Exchange Trilemma: The Challenge of Balancing Scalability, Decentralization and Capital Efficiency
Understanding The Exchange Trilemma Trade-off
In the wake of last year's GameStop crisis, and the subsequent 3AC and FTX issues, it has become abundantly clear that opaque systems that lack communication from leadership can quickly spiral out of control.
Lack of transparency has left many in the decentralized finance industry feeling powerless and frustrated, including Jay Jog, a former engineering lead at Robinhood. As a response, Jog has become an advocate for on-chain solutions, which provide trustless and transparent systems. This led to him to initially creating a decentralized Robinhood prior to Sei Network. But after looking into every Layer 1 and Layer 2 and all the other infrastructure that is suitable for building an exchange, he instead began to observe the Exchange trilemma. That theory is explained here and is the holy grail for the space that retail investors should long for.
As of now, every exchange is only able to offer two out of three of the trilemma's key components - decentralization, scalability, and capital efficiency. Let’s dive in:
Scalability refers to the capacity of an exchange to handle large amounts of trading volume without suffering from performance issues. This can be broken down into two questions: Does the exchange have high throughput and liveness, and is it easy to provide liquidity?
Scalability is especially important for exchanges that are aiming to become global players, as they must be able to handle large numbers of trades with minimal latency. Centralized exchanges (CEXs) are generally more scalable than decentralized ones, as they have more control over the infrastructure they use and can thus better handle large numbers of trades.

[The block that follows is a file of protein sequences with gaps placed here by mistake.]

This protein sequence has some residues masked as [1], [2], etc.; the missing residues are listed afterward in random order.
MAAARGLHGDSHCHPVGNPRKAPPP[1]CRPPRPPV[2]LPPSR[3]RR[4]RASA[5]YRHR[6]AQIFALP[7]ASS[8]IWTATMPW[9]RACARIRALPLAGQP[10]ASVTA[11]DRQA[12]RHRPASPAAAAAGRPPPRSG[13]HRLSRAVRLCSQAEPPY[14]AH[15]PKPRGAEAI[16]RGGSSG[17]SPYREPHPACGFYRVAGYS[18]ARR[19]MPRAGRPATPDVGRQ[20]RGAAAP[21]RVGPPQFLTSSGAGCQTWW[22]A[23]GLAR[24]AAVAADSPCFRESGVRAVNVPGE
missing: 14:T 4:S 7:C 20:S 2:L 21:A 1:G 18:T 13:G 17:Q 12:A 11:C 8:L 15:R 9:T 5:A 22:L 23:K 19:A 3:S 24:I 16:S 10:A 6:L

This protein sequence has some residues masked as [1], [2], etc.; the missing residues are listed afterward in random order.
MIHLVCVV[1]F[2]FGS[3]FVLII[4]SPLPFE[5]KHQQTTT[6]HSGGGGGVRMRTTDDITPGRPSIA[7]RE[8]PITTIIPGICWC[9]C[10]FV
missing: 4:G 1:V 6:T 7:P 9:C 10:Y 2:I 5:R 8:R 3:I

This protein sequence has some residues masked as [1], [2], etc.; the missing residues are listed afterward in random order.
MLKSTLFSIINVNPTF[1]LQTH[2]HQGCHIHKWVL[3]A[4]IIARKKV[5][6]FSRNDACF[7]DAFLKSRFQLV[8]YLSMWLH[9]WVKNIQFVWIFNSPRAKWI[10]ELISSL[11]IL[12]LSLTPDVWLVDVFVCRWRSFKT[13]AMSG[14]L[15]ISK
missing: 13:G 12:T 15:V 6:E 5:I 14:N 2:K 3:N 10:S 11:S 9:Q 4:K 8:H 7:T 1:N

Decentralization, on the other hand, refers to the degree to which an exchange is able to operate without any single point of control. It inquires if there is trust in a single entity. Decentralized exchanges (DEXs) are better at this than centralized ones, as they are able to spread out the responsibility for managing trades across multiple nodes. This makes them more resistant to manipulation or censorship, as no single entity has the power to shut them down.
Finally, capital efficiency is the ability of an exchange to maximize the return on investment for its users. This brings up two queries: Is the majority of liquidity being utilized for trading? And are liquidity providers usually suffering losses?
This is important for both centralized and decentralized exchanges, as users are looking for ways to maximize their returns on their investments. Central limit order books (CLOBs) are particularly good at this, as they are able to facilitate trades quickly and efficiently.
What are the existing types of exchanges and where do they fall under these criteria?
CEXs are a popular choice for scalability and capital efficiency, as they are fast, user-friendly, and have low fees. However, CEXs (ie. Binance) are not decentralized, meaning users do not have control over their funds and data. On-chain CLOBs and concentrated liquidity AMMs (CLAMMs) are decentralized and capital efficient, but have run into issues with scalability - orderbooks (ie. Serum) have issues with throughput and liveness, and CLAMMs have issues with simplicity. Finally, constant product/function AMMs (ie. Uniswap V2) are a third option that provide scalability and decentralization, but they’re not capital efficient.
Is there a solution to the Exchange trilemma?